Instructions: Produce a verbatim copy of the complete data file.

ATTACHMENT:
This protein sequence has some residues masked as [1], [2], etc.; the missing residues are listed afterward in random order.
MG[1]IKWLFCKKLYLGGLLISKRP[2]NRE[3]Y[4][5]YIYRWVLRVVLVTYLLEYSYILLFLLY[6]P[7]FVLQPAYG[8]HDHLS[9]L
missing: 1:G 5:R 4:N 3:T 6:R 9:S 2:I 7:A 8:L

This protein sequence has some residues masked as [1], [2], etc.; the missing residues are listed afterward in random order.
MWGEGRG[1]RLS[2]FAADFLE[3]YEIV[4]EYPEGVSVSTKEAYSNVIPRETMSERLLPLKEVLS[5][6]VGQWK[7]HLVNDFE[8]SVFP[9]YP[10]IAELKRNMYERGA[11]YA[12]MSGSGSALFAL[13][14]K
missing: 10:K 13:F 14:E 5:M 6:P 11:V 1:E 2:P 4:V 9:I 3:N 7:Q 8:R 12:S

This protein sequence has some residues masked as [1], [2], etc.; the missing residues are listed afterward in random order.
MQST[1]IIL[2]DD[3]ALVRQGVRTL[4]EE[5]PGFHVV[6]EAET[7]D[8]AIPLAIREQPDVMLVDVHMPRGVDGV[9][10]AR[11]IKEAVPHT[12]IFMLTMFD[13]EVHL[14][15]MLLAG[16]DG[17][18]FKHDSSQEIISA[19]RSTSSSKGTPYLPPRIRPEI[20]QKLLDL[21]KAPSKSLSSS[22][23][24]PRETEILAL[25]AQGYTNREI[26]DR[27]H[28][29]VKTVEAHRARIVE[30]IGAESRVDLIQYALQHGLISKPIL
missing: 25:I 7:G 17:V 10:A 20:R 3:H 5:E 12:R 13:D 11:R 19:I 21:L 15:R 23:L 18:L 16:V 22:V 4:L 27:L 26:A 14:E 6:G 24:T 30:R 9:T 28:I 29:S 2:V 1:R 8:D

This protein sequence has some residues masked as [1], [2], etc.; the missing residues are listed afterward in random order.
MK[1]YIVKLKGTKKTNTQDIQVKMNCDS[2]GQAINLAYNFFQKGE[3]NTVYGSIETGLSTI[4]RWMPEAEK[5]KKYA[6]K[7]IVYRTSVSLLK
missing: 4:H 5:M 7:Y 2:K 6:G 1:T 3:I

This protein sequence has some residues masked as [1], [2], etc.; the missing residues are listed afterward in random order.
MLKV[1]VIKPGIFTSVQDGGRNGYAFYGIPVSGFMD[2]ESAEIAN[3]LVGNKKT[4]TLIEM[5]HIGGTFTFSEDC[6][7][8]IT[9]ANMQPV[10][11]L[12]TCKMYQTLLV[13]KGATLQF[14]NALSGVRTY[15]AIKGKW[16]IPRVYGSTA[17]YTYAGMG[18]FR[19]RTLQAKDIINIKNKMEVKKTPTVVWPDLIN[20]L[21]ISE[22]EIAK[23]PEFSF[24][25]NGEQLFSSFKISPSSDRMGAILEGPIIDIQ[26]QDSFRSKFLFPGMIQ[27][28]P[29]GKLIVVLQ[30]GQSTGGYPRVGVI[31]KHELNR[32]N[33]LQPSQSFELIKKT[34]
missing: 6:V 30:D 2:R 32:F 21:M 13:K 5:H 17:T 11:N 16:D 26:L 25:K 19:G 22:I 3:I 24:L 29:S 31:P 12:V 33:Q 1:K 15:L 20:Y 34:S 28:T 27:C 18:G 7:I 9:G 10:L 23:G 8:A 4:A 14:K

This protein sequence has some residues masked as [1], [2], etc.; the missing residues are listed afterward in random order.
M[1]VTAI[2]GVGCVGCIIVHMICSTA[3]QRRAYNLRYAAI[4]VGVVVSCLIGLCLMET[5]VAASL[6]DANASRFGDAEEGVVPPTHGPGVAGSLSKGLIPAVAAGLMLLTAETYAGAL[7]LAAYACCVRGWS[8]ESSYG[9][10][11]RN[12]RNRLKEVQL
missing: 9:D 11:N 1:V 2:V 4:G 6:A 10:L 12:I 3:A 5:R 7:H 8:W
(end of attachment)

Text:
This protein sequence has some residues masked as [1], [2], etc.; the missing residues are listed afterward in random order.
MG[1]IKWLFCKKLYLGGLLISKRP[2]NRE[3]Y[4][5]YIYRWVLRVVLVTYLLEYSYILLFLLY[6]P[7]FVLQPAYG[8]HDHLS[9]L
missing: 1:G 5:R 4:N 3:T 6:R 9:S 2:I 7:A 8:L

This protein sequence has some residues masked as [1], [2], etc.; the missing residues are listed afterward in random order.
MWGEGRG[1]RLS[2]FAADFLE[3]YEIV[4]EYPEGVSVSTKEAYSNVIPRETMSERLLPLKEVLS[5][6]VGQWK[7]HLVNDFE[8]SVFP[9]YP[10]IAELKRNMYERGA[11]YA[12]MSGSGSALFAL[13][14]K
missing: 10:K 13:F 14:E 5:M 6:P 11:V 1:E 2:P 4:V 9:I 3:N 7:Q 8:R 12:S

This protein sequence has some residues masked as [1], [2], etc.; the missing residues are listed afterward in random order.
MQST[1]IIL[2]DD[3]ALVRQGVRTL[4]EE[5]PGFHVV[6]EAET[7]D[8]AIPLAIREQPDVMLVDVHMPRGVDGV[9][10]AR[11]IKEAVPHT[12]IFMLTMFD[13]EVHL[14][15]MLLAG[16]DG[17][18]FKHDSSQEIISA[19]RSTSSSKGTPYLPPRIRPEI[20]QKLLDL[21]KAPSKSLSSS[22][23][24]PRETEILAL[25]AQGYTNREI[26]DR[27]H[28][29]VKTVEAHRARIVE[30]IGAESRVDLIQYALQHGLISKPIL
missing: 25:I 7:G 17:V 10:A 20:R 3:H 5:E 12:R 13:D 11:R 19:I 21:L 15:R 23:L 18:L 16:V 22:V 4:L 27:L 26:A 14:E 6:G 24:T 30:R 9:T 28:I 29:S 2:V 1:R 8:D

This protein sequence has some residues masked as [1], [2], etc.; the missing residues are listed afterward in random order.
MK[1]YIVKLKGTKKTNTQDIQVKMNCDS[2]GQAINLAYNFFQKGE[3]NTVYGSIETGLSTI[4]RWMPEAEK[5]KKYA[6]K[7]IVYRTSVSLLK
missing: 4:H 5:M 7:Y 2:K 6:G 1:T 3:I

This protein sequence has some residues masked as [1], [2], etc.; the missing residues are listed afterward in random order.
MLKV[1]VIKPGIFTSVQDGGRNGYAFYGIPVSGFMD[2]ESAEIAN[3]LVGNKKT[4]TLIEM[5]HIGGTFTFSEDC[6][7][8]IT[9]ANMQPV[10][11]L[12]TCKMYQTLLV[13]KGATLQF[14]NALSGVRTY[15]AIKGKW[16]IPRVYGSTA[17]YTYAGMG[18]FR[19]RTLQAKDIINIKNKMEVKKTPTVVWPDLIN[20]L[21]ISE[22]EIAK[23]PEFSF[24][25]NGEQLFSSFKISPSSDRMGAILEGPIIDIQ[26]QDSFRSKFLFPGMIQ[27][28]P[29]GKLIVVLQ[30]GQSTGGYPRVGVI[31]KHELNR[32]N[33]LQPSQSFELIKKT[34]
missing: 6:V 30:D 2:R 32:F 21:M 13:K 5:H 17:T 11:N 16:D 26:L 25:K 19:G 22:I 3:I 24:L 29:S 31:P 12:V 33:Q 1:K 15:L 20:Y 34:S 28:T 27:C 18:G 7:I 9:G 10:L 23:G 8:A 4:A 14:K

This protein sequence has some residues masked as [1], [2], etc.; the missing residues are listed afterward in random order.
M[1]VTAI[2]GVGCVGCIIVHMICSTA[3]QRRAYNLRYAAI[4]VGVVVSCLIGLCLMET[5]VAASL[6]DANASRFGDAEEGVVPPTHGPGVAGSLSKGLIPAVAAGLMLLTAETYAGAL[7]LAAYACCVRGWS[8]ESSYG[9][10][11]RN[12]RNRLKEVQL
missing: 9:D 11:N 1:V 2:V 4:G 6:A 10:L 12:I 3:A 5:R 7:H 8:W